Tom Rosenthal inspires an awaiting audience through lovely song-crafting

Humble Rosenthal allows listeners to delve into his songwriting process with him.

Vic Silva, Staff Writer

Tom Rosenthal: a brilliant musician many may not have heard of before, deeply British and an all-around impressive mind. He houses himself in the heart of London, where he writes, composes and networks. He has four albums under his belt: “Keep a Private Room Behind the Shop” (2011), “Who’s That In The Fog” (2013), “Bolu” (2015) and his most recent, dazzling album “Fenn” (2017), named after one of his daughters. Each album tells of beautiful collective concepts, and what can be found within these concepts bring an air of unique wit and thought.

“Who’s In That Fog” is my purest one; it’s my favorite,” Rosenthal said in an email.


Rosenthal first found himself inspired to write his gorgeous melodies when he fell in love. Like most human beings, he realized he needed a place to process his emotions through the careful crafting of his lyrics. Falling in love seemed like the best way for him to get in touch with what he was trying to say, not only for himself but also as a means of communication.

“I fell in love and I started writing songs for the girl,” Rosenthal said in an email.

He discovered that within the songwriting process magic could be retained—magic that he shares with his audience. It just so happens that the listening process personifies something beautifully bigger, and this communication becomes an empathetic conversation. He talks of songs like “As Luck Would Have It.”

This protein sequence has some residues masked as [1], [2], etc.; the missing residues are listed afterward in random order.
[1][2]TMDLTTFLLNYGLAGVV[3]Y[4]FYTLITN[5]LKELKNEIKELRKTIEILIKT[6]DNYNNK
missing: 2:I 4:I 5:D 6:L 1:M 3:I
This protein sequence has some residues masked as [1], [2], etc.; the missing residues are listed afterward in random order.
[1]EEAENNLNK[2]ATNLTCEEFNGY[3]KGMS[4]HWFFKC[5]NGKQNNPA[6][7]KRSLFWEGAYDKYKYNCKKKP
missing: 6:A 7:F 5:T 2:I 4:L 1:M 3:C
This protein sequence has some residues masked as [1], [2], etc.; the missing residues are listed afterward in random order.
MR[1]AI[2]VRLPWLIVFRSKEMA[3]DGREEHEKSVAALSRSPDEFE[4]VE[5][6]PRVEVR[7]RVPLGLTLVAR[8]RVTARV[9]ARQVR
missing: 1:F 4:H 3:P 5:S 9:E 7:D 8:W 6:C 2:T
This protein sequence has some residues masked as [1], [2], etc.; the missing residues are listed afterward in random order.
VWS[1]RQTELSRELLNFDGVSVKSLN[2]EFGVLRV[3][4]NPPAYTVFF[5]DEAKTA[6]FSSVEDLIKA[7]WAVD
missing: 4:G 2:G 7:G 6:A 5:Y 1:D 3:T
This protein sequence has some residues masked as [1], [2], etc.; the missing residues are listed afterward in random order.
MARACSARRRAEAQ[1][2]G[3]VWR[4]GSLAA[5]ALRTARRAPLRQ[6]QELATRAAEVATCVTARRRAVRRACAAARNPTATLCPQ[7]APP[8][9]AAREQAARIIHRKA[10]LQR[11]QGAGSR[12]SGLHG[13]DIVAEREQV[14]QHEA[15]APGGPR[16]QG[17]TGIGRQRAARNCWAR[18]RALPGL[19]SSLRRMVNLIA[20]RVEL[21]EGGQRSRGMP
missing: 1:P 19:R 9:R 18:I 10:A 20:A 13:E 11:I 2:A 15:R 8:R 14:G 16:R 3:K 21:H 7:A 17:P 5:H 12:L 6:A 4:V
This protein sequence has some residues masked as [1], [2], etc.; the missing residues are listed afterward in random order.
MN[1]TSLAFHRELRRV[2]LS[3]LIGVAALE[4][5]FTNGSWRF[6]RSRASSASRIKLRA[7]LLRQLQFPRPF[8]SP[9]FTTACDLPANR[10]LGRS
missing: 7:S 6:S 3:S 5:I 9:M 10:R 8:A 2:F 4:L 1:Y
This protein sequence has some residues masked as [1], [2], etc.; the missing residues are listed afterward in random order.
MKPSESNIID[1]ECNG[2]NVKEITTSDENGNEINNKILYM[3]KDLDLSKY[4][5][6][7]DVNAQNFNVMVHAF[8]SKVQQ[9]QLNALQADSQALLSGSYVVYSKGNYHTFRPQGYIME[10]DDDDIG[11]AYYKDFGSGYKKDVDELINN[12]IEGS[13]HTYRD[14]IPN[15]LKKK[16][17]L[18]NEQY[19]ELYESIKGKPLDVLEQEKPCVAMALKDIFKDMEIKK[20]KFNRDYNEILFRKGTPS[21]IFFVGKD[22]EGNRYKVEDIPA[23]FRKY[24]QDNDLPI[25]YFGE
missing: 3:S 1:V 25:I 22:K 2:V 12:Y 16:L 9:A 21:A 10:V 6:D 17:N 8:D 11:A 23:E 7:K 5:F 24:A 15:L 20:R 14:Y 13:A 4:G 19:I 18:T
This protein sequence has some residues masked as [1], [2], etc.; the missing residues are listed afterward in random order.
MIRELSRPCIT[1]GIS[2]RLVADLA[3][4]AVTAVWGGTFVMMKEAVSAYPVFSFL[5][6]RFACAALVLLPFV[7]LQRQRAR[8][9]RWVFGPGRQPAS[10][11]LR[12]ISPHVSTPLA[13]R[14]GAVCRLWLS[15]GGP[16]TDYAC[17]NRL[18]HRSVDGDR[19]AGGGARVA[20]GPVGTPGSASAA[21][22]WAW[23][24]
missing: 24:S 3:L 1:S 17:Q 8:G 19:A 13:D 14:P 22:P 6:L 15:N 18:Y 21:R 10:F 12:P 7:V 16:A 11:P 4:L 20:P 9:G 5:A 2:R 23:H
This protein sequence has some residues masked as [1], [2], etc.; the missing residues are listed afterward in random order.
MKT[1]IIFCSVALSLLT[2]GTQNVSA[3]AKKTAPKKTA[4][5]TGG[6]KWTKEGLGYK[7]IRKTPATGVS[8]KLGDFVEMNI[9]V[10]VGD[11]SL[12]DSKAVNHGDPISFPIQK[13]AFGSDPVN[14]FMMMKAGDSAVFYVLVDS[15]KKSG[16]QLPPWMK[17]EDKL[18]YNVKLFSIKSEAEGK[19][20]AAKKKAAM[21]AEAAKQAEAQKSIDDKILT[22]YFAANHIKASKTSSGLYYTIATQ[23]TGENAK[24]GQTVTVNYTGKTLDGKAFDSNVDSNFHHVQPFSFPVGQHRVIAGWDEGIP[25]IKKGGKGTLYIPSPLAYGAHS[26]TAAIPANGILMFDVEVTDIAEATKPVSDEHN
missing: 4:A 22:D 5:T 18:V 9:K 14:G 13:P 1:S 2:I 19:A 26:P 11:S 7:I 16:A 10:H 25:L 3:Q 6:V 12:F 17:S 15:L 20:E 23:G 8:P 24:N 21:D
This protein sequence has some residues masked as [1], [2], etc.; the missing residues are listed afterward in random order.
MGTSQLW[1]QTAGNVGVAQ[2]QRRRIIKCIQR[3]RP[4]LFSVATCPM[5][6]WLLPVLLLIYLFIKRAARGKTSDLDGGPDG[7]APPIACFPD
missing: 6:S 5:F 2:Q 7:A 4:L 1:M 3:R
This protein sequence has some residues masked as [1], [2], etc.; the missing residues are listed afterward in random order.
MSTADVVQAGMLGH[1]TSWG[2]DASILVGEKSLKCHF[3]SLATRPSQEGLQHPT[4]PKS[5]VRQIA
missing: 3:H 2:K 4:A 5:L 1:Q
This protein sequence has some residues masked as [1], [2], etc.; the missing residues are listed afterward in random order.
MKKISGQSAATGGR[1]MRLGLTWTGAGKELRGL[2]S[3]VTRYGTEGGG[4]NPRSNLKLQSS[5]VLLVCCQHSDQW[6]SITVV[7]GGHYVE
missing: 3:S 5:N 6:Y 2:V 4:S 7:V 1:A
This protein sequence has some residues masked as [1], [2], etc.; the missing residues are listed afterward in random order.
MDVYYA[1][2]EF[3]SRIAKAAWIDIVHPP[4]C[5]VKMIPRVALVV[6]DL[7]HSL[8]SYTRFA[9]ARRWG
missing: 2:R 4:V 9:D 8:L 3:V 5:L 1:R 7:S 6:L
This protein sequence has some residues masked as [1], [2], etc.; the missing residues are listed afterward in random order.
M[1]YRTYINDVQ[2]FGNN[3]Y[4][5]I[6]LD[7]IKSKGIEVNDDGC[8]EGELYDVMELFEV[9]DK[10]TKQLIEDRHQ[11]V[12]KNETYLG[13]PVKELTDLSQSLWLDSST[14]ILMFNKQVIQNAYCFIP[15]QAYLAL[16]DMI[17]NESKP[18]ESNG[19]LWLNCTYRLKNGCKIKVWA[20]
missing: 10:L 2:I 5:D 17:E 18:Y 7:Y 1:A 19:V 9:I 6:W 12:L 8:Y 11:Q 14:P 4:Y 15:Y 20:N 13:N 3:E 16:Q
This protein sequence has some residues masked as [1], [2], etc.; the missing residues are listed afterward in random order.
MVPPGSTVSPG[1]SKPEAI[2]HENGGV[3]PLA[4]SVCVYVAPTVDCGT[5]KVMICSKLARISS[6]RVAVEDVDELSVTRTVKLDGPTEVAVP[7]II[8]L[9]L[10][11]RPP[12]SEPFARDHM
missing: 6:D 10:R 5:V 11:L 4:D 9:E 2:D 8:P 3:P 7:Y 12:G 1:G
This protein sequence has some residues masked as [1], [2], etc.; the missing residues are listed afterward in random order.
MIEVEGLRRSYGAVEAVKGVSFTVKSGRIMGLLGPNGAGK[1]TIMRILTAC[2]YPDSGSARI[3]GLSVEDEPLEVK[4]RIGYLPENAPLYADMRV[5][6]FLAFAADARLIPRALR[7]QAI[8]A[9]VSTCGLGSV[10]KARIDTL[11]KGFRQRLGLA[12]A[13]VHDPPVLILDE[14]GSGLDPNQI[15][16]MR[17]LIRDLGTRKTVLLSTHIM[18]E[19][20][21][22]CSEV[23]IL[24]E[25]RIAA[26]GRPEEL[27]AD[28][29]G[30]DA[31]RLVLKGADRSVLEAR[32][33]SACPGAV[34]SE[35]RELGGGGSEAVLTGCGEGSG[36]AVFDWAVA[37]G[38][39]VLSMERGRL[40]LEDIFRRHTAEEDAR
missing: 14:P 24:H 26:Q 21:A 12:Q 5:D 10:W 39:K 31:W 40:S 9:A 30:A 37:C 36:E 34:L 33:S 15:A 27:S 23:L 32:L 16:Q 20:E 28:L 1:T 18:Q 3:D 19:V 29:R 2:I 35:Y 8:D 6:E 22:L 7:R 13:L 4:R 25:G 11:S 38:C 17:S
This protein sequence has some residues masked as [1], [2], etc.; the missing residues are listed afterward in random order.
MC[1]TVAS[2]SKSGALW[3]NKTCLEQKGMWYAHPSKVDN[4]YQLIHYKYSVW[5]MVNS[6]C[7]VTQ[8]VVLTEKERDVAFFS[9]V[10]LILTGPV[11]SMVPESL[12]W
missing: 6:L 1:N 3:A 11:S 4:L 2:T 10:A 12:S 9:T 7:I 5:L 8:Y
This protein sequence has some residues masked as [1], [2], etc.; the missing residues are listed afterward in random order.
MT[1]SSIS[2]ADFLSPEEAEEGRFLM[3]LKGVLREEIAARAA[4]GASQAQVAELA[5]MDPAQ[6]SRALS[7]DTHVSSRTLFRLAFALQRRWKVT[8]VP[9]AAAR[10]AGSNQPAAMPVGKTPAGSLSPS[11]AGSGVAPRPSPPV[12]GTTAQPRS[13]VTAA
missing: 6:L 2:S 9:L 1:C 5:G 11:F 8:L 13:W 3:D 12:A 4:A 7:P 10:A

“I adore that one, because I simply could never repeat the magic of it. There’s just something about it, even its song structure is weird,” Rosenthal said in an email.


Rosenthal’s thematic and thought-provoking music reveals the weight he places on what his lyrics say. He simply realizes the power of music upon every generation. Having a musical end product labeled as vapid or trivial would feel like a failure for any artist, but Rosenthal values this even more highly.

“If I didn’t write thought-provoking lyrics and songs that painted a bigger picture, I would be completely failing at what I’m trying to do here,” Rosenthal said in an email.


Alongside his delightful albums, Rosenthal has also dabbled with the work of YouTubers like Will Darbyshire and Bertie Gilbert. Together they grace viewers with spunky but pensive shorts that are absolutely easy to immerse yourself in.

“It’s just really nice to work on projects like these, and these boys are really good at making interesting projects happen,” Rosenthal said in an email.

Rosenthal has found a striking way to intertwine cinematic rifts of musicality with soft and formative lyrics. He has learned how to illustrate an authentic relationship between songs and the creative minds of screenwriters and directors in a way that not only leaves us hungry for more but also inspired to make art of our own. Rosenthal does not fail to inspire, especially when offhandedly explaining that the longest he takes to write one of his songs is a day. No words.

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